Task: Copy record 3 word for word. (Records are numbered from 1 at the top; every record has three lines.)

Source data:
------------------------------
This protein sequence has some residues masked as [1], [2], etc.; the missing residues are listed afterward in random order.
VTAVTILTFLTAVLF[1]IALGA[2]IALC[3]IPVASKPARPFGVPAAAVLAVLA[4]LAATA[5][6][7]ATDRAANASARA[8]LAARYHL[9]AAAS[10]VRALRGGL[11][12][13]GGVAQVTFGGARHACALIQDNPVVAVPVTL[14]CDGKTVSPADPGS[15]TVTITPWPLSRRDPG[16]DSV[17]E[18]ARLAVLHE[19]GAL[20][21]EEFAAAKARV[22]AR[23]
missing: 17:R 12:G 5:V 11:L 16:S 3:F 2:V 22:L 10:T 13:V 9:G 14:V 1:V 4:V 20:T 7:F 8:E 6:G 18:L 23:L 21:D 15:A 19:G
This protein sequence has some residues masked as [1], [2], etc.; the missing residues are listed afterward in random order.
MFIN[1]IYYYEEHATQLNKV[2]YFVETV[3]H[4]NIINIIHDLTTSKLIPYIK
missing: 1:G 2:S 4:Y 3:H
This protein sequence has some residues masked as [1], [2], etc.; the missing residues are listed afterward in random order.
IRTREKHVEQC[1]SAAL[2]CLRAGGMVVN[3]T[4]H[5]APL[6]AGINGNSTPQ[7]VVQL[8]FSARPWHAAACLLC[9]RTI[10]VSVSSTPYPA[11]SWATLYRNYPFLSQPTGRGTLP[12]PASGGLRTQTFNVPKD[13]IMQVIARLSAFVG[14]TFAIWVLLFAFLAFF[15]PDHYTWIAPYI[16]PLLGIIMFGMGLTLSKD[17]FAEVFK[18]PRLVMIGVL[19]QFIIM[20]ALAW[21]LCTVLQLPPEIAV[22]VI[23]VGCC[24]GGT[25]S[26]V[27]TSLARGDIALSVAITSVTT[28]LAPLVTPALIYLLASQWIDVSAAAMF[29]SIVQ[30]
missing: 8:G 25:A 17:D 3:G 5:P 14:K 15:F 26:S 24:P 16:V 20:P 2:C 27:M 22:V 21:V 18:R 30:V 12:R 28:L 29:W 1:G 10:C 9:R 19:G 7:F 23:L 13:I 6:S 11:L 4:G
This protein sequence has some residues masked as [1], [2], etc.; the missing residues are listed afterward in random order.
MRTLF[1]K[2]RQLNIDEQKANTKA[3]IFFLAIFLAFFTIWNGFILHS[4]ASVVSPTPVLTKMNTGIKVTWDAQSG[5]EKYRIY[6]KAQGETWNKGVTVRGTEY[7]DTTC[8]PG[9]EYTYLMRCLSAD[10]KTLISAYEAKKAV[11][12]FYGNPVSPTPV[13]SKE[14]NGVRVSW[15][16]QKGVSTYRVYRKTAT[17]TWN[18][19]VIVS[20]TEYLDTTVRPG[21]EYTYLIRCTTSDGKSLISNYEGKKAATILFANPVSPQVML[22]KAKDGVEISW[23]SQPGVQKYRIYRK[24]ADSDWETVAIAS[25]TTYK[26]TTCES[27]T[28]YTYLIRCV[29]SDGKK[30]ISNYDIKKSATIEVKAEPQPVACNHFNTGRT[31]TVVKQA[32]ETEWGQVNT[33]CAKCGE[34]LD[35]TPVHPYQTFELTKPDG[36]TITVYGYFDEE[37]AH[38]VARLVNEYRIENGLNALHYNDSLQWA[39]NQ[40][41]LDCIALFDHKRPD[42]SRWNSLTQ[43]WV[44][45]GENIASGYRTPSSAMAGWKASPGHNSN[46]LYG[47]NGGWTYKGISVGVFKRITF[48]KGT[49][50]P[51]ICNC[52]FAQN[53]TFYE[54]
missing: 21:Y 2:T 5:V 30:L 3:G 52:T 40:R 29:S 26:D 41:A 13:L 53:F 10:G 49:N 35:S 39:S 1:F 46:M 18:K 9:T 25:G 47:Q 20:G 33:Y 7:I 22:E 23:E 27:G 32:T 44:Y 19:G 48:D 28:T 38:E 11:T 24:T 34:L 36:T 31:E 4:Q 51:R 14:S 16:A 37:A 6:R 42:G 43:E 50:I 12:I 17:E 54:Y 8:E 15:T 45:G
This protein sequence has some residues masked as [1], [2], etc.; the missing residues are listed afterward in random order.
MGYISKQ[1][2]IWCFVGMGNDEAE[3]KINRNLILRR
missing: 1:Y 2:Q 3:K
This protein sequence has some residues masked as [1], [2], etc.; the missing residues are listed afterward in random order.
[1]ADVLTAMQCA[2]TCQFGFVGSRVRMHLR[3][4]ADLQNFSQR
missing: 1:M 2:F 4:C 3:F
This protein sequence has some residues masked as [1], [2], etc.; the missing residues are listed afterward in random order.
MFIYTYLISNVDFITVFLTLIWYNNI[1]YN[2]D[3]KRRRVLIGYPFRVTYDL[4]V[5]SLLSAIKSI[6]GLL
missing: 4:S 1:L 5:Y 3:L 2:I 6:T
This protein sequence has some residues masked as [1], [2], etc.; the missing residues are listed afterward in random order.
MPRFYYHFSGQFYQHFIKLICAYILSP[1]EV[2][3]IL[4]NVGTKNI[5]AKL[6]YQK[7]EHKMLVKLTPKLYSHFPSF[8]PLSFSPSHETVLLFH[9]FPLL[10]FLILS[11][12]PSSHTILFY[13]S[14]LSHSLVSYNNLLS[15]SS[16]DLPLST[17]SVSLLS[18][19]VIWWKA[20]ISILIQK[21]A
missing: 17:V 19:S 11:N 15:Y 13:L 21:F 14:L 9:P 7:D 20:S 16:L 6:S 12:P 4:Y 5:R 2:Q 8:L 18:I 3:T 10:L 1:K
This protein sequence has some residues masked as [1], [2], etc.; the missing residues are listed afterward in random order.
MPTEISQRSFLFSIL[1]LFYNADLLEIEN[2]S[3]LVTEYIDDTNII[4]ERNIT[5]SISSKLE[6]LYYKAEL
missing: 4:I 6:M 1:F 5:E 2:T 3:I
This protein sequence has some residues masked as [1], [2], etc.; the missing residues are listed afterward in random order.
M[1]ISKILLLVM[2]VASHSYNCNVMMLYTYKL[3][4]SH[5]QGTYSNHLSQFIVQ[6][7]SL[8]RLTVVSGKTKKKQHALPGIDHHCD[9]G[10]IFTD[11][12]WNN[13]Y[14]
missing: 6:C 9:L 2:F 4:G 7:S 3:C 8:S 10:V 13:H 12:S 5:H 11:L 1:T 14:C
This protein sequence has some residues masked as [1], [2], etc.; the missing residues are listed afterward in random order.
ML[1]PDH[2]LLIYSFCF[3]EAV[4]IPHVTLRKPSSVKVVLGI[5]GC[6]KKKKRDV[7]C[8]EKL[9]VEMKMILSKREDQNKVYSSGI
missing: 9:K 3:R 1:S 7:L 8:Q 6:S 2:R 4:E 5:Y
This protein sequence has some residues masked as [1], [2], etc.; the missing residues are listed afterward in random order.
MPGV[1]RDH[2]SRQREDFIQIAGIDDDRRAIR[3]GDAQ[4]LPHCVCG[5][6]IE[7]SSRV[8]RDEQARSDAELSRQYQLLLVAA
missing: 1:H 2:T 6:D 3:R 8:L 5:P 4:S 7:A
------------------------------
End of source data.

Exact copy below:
This protein sequence has some residues masked as [1], [2], etc.; the missing residues are listed afterward in random order.
IRTREKHVEQC[1]SAAL[2]CLRAGGMVVN[3]T[4]H[5]APL[6]AGINGNSTPQ[7]VVQL[8]FSARPWHAAACLLC[9]RTI[10]VSVSSTPYPA[11]SWATLYRNYPFLSQPTGRGTLP[12]PASGGLRTQTFNVPKD[13]IMQVIARLSAFVG[14]TFAIWVLLFAFLAFF[15]PDHYTWIAPYI[16]PLLGIIMFGMGLTLSKD[17]FAEVFK[18]PRLVMIGVL[19]QFIIM[20]ALAW[21]LCTVLQLPPEIAV[22]VI[23]VGCC[24]GGT[25]S[26]V[27]TSLARGDIALSVAITSVTT[28]LAPLVTPALIYLLASQWIDVSAAAMF[29]SIVQ[30]
missing: 8:G 25:A 17:D 3:G 5:P 14:K 15:F 26:S 24:P 16:V 20:P 2:C 27:M 22:V 21:V 18:R 30:V 12:R 28:L 29:W 1:G 10:C 9:R 19:G 7:F 23:L 13:I 6:S 11:L 4:G